John L. Reed, representing Blue Ocean in the hearing, argued that the implications that the company’s assets were valued at tens of millions of dollars was incorrect. “… we’re talking about them complaining about rejection of a million-dollar offer in exchange for a $400,000 offer,” said Reed in the hearing. “And even under their calculation that we’re really paying $70,000 instead of $400,000, it’s a $930,000 damages claim.”
After hearing the arguments, Laster granted the motion to expedite proceedings on the lawsuit, scheduling a hearing on Dec. 6, at 9:15 a.m. In the decision, Laster said there were differences between what the California court would be deciding about the fairness of the transaction within the family law, and the laws of Delaware in terms of fiduciary responsibilities of corporate officers to their stockholders.
“I’m not trying to get ahead of the California court on this,” said Laster. “I’m doing this because of the timeline that I’ve been presented with in terms of the potential early closing date” He said if the attorneys could come up with an approach that lets the California court go first, “I will certainly take into account whatever factual findings and determinations are made out there in terms of making the rulings in front of me,” he said.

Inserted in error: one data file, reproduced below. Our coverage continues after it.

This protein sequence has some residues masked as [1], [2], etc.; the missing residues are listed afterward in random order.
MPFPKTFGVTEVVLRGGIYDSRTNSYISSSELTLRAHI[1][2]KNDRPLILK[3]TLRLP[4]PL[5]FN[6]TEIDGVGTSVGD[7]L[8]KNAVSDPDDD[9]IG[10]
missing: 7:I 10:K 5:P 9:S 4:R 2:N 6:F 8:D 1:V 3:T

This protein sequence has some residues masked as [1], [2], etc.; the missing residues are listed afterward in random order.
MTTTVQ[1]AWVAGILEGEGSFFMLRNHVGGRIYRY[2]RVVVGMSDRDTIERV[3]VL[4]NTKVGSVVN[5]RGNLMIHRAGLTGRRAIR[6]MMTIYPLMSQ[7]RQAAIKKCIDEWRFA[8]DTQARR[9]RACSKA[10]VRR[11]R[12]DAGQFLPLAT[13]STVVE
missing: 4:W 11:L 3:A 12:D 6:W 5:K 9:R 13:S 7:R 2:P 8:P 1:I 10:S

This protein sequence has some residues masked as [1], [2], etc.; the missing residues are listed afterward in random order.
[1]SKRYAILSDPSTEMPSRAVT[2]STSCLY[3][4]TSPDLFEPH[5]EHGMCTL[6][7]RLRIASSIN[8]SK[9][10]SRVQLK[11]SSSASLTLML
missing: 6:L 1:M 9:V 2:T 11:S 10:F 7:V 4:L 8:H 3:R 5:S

In a statement sent to Robotics Business Review, a Blue Ocean spokeswoman said, “Blue Ocean Robotics’ acquisition of assets and rights to the Beam business from Suitable Technologies, Inc. is subject to court approval. The proceedings in Delaware is part of the court approval process. Blue Ocean Robotics is under a confidentiality agreement”.
In addition to being the CEO of Suitable Technologies, Hassan was the founder of the Willow Garage robotics research lab and technology incubator, which shut down in early 2014. According to a Bloomberg Law article that published earlier this week, Hassan and Huynh began legal separation proceedings in 2015.
- To read the breach complaint, click here.
- To read the motion for expedited proceedings, click here.
- To read the motion for the injunction, click here.
- To read the transcript from the expedited proceedings hearing, click here.
(Editor’s note: Updates with statement from Blue Ocean Robotics)